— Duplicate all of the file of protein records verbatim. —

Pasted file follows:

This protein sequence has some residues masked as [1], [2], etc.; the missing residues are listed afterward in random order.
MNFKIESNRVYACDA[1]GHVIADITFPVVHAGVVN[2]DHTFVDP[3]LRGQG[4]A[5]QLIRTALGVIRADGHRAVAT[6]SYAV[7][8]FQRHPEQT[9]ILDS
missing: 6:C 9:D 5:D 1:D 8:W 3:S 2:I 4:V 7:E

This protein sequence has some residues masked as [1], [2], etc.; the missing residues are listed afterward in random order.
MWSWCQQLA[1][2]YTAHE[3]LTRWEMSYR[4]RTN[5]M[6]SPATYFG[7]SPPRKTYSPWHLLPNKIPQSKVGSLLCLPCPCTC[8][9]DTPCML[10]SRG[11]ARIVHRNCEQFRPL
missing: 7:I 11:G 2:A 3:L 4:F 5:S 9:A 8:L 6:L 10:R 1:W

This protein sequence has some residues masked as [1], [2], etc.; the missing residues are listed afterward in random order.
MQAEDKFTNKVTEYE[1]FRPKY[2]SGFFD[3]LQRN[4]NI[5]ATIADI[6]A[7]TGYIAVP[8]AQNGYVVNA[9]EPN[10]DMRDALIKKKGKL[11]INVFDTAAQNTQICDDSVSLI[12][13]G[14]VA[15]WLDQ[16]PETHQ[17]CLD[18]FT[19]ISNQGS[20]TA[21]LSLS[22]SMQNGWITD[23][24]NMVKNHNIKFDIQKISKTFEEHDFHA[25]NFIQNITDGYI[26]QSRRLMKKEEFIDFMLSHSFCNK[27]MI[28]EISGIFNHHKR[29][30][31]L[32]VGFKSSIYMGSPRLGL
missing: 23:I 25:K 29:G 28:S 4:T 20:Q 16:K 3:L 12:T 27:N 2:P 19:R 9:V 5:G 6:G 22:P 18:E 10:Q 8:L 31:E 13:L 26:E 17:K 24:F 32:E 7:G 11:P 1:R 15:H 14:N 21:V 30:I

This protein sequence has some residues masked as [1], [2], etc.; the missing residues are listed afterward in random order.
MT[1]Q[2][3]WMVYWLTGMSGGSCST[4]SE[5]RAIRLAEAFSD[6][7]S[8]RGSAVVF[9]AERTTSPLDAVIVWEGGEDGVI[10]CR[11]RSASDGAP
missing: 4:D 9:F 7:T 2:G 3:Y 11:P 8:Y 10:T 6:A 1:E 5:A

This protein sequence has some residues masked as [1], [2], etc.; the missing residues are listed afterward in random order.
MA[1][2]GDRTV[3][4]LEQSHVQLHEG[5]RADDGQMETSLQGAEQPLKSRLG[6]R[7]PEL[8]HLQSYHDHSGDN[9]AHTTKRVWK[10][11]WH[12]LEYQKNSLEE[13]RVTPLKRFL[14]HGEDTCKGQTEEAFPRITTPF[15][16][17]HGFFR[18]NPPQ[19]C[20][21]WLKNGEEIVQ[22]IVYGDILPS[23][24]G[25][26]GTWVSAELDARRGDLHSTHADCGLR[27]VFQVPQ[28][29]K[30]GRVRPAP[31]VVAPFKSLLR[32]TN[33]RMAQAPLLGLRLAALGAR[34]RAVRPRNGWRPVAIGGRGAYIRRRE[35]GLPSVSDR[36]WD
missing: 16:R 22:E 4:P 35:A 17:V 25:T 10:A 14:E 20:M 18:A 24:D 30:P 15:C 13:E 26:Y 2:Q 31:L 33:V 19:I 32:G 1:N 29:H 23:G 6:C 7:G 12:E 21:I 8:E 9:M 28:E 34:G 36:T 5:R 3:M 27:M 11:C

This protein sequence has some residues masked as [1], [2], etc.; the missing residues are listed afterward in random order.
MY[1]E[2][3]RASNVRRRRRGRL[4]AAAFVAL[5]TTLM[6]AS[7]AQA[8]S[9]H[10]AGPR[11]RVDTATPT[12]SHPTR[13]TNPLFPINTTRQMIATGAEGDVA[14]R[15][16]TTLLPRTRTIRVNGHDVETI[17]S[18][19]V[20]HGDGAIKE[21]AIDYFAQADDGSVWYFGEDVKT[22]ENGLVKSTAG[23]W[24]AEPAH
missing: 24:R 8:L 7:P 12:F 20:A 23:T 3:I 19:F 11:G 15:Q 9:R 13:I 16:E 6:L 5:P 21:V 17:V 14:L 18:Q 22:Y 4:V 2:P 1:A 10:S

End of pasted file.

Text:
This protein sequence has some residues masked as [1], [2], etc.; the missing residues are listed afterward in random order.
MNFKIESNRVYACDA[1]GHVIADITFPVVHAGVVN[2]DHTFVDP[3]LRGQG[4]A[5]QLIRTALGVIRADGHRAVAT[6]SYAV[7][8]FQRHPEQT[9]ILDS
missing: 6:C 9:D 5:D 1:D 8:W 3:S 2:I 4:V 7:E

This protein sequence has some residues masked as [1], [2], etc.; the missing residues are listed afterward in random order.
MWSWCQQLA[1][2]YTAHE[3]LTRWEMSYR[4]RTN[5]M[6]SPATYFG[7]SPPRKTYSPWHLLPNKIPQSKVGSLLCLPCPCTC[8][9]DTPCML[10]SRG[11]ARIVHRNCEQFRPL
missing: 7:I 11:G 2:A 3:L 4:F 5:S 9:A 8:L 6:L 10:R 1:W

This protein sequence has some residues masked as [1], [2], etc.; the missing residues are listed afterward in random order.
MQAEDKFTNKVTEYE[1]FRPKY[2]SGFFD[3]LQRN[4]NI[5]ATIADI[6]A[7]TGYIAVP[8]AQNGYVVNA[9]EPN[10]DMRDALIKKKGKL[11]INVFDTAAQNTQICDDSVSLI[12][13]G[14]VA[15]WLDQ[16]PETHQ[17]CLD[18]FT[19]ISNQGS[20]TA[21]LSLS[22]SMQNGWITD[23][24]NMVKNHNIKFDIQKISKTFEEHDFHA[25]NFIQNITDGYI[26]QSRRLMKKEEFIDFMLSHSFCNK[27]MI[28]EISGIFNHHKR[29][30][31]L[32]VGFKSSIYMGSPRLGL
missing: 23:I 25:K 29:G 28:S 4:T 20:Q 16:K 3:L 12:T 27:N 2:P 19:R 9:V 5:G 6:G 22:P 18:E 10:Q 8:L 31:E 13:L 26:E 17:K 24:F 32:E 7:G 11:P 1:R 15:H 14:N 21:V 30:I

This protein sequence has some residues masked as [1], [2], etc.; the missing residues are listed afterward in random order.
MT[1]Q[2][3]WMVYWLTGMSGGSCST[4]SE[5]RAIRLAEAFSD[6][7]S[8]RGSAVVF[9]AERTTSPLDAVIVWEGGEDGVI[10]CR[11]RSASDGAP
missing: 4:D 9:F 7:T 2:G 3:Y 11:P 8:Y 10:T 6:A 1:E 5:A

This protein sequence has some residues masked as [1], [2], etc.; the missing residues are listed afterward in random order.
MA[1][2]GDRTV[3][4]LEQSHVQLHEG[5]RADDGQMETSLQGAEQPLKSRLG[6]R[7]PEL[8]HLQSYHDHSGDN[9]AHTTKRVWK[10][11]WH[12]LEYQKNSLEE[13]RVTPLKRFL[14]HGEDTCKGQTEEAFPRITTPF[15][16][17]HGFFR[18]NPPQ[19]C[20][21]WLKNGEEIVQ[22]IVYGDILPS[23][24]G[25][26]GTWVSAELDARRGDLHSTHADCGLR[27]VFQVPQ[28][29]K[30]GRVRPAP[31]VVAPFKSLLR[32]TN[33]RMAQAPLLGLRLAALGAR[34]RAVRPRNGWRPVAIGGRGAYIRRRE[35]GLPSVSDR[36]WD
missing: 16:R 22:E 4:P 35:A 17:V 25:T 10:A 14:E 20:M 18:A 24:D 30:P 15:C 13:E 26:Y 2:Q 31:L 33:V 19:I 32:G 1:N 29:H 23:G 6:C 7:G 12:E 21:I 8:E 9:M 28:E 34:G 36:T 5:R 3:M 27:M 11:C

This protein sequence has some residues masked as [1], [2], etc.; the missing residues are listed afterward in random order.
MY[1]E[2][3]RASNVRRRRRGRL[4]AAAFVAL[5]TTLM[6]AS[7]AQA[8]S[9]H[10]AGPR[11]RVDTATPT[12]SHPTR[13]TNPLFPINTTRQMIATGAEGDVA[14]R[15][16]TTLLPRTRTIRVNGHDVETI[17]S[18][19]V[20]HGDGAIKE[21]AIDYFAQADDGSVWYFGEDVKT[22]ENGLVKSTAG[23]W[24]AEPAH
missing: 24:R 8:L 7:P 12:F 20:A 23:T 3:I 19:F 11:G 15:Q 9:R 13:I 16:E 6:L 5:P 21:V 17:V 14:L 18:Q 22:Y 4:V 2:P 1:A 10:S